Shepsu Aakhu’s words transcend a prosaic staging of Black and Blue | Theater Review | Chicago Reader

Shepsu Aakhu’s words transcend a prosaic staging of Black and Blue 

Two African-American cops deal with life on the force in the aftermath of the Laquan McDonald video.

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Shepsu Aakhu

In case you need a reminder of just how insightful and powerful a writer Chicago's Shepsu Aakhu is, consider MPAACT's staging of his new play about the multiply conflicted allegiances of two African-American Chicago police officers in the immediate aftermath of the Laquan McDonald video release. Even with a fundamentally misconceived production, the script's intellectual rigor and visceral impact are unmistakable.

Over a single day in the patch of South Shore known as Terror Town, officers Rabedeau and Sexton patrol with uncharacteristic tentativeness: it's Rabedeau's first day back after being shot nearly to death months ago as he attempted to talk down a man in midpsychotic break, and Sexton has arranged for any potentially traumatizing calls to be sent to other units. That leaves the partners ample time to mull and parse—in artfully constructed prose—the disastrous state of social, political, economic, and psychological affairs on the streets around them, all conspiring to turn Sexton heartless and Rabedeau hopeless. They're so loquacious that a routine stop to clear loitering youth from a street corner turns into a ten-minute semipoetic disquisition on a century's worth of psychosocial determinants of racial inequity.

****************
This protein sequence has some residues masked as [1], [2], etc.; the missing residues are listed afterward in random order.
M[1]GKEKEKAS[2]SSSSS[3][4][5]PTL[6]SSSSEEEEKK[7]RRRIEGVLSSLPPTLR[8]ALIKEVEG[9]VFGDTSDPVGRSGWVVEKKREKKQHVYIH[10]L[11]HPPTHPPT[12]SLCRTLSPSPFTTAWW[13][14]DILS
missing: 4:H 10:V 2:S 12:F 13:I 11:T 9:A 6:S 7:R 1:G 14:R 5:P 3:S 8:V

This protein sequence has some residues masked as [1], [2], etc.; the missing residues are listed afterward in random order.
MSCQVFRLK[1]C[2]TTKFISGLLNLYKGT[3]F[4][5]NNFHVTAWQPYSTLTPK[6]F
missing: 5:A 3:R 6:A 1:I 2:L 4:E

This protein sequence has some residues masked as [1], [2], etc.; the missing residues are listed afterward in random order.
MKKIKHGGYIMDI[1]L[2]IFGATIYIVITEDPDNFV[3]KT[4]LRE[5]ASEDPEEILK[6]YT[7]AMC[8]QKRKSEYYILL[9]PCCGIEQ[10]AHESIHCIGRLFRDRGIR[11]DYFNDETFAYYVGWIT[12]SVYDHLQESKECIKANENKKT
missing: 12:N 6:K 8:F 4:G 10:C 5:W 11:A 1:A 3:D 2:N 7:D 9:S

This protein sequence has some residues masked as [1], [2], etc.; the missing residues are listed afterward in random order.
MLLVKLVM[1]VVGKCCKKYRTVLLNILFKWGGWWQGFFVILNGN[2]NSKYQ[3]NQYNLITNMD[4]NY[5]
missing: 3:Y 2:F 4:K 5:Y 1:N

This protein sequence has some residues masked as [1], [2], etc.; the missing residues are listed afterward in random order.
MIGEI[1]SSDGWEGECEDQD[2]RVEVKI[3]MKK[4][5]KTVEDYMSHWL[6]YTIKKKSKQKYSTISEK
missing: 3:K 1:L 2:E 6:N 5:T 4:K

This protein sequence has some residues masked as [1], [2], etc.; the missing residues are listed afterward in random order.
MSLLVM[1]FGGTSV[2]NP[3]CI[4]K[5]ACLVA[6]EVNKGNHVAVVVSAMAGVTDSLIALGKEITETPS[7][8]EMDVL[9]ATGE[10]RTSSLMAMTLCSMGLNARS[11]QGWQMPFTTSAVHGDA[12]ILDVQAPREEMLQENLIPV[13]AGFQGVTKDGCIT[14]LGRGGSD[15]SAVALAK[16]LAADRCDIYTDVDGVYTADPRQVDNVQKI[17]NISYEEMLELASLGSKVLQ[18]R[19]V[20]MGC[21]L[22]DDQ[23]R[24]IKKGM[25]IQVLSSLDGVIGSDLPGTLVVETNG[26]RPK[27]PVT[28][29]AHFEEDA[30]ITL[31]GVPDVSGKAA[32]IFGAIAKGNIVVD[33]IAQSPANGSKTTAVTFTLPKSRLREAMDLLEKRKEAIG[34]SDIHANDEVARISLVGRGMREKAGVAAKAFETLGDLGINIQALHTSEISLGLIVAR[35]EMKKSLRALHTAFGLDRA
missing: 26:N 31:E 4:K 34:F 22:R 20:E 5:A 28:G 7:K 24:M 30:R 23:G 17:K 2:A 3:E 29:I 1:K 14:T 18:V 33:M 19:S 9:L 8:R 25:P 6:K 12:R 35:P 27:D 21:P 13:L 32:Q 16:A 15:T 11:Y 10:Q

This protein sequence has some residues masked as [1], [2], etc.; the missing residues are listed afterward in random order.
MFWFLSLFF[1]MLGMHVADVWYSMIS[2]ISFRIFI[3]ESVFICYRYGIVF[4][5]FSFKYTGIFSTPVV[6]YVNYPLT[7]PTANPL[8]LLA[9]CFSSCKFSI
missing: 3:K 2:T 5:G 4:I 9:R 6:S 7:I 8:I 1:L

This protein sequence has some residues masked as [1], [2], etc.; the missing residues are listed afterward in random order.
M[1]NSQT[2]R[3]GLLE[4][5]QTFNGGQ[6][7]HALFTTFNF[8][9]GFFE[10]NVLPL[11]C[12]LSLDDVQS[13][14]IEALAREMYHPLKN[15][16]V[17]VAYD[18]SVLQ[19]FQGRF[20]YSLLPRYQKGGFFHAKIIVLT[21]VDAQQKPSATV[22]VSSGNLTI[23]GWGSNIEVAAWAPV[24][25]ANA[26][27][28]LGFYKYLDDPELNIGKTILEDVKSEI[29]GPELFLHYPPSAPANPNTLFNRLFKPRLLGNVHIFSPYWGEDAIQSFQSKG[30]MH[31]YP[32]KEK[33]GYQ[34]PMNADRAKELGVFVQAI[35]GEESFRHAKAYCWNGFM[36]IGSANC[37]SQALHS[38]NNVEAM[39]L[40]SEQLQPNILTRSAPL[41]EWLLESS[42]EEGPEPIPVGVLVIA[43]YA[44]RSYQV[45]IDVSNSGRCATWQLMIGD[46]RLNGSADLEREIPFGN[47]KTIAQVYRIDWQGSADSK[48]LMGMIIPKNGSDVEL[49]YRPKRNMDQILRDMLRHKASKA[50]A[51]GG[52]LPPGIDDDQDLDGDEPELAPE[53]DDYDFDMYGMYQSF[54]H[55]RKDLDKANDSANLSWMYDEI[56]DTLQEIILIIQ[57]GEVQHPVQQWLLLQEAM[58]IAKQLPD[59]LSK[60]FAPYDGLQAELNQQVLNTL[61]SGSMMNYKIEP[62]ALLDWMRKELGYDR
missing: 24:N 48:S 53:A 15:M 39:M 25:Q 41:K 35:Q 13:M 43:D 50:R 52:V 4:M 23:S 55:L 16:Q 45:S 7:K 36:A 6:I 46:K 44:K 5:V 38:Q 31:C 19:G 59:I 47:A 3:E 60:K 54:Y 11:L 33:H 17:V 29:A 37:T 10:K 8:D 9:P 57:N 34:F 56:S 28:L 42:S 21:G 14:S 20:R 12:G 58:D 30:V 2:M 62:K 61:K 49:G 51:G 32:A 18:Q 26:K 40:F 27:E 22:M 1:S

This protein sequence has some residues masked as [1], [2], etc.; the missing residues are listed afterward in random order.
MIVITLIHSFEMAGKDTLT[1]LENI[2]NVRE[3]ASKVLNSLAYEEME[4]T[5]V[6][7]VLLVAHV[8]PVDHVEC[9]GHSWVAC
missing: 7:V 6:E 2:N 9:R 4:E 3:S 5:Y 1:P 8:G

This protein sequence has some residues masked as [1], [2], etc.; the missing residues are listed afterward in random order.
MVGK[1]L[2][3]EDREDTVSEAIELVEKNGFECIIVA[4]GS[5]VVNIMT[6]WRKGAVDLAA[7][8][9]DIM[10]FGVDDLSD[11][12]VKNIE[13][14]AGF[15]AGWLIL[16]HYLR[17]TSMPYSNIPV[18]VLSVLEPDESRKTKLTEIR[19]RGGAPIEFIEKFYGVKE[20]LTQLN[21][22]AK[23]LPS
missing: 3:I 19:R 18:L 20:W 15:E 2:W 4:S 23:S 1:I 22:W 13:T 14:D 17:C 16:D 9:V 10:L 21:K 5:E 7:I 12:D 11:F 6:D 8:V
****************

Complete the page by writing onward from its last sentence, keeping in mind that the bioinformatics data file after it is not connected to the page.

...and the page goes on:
Like much of Aakhu's script, it's a rigorous, blistering spoken-word piece, far removed from cops talking on street corners. Trouble is, director Andrea J. Dymond treats everything as realistic dialogue, so little feels dramatically credible. But even with this disconnect, the surgical precision of Aakhu's successively more unsettling set pieces carries the evening.   v

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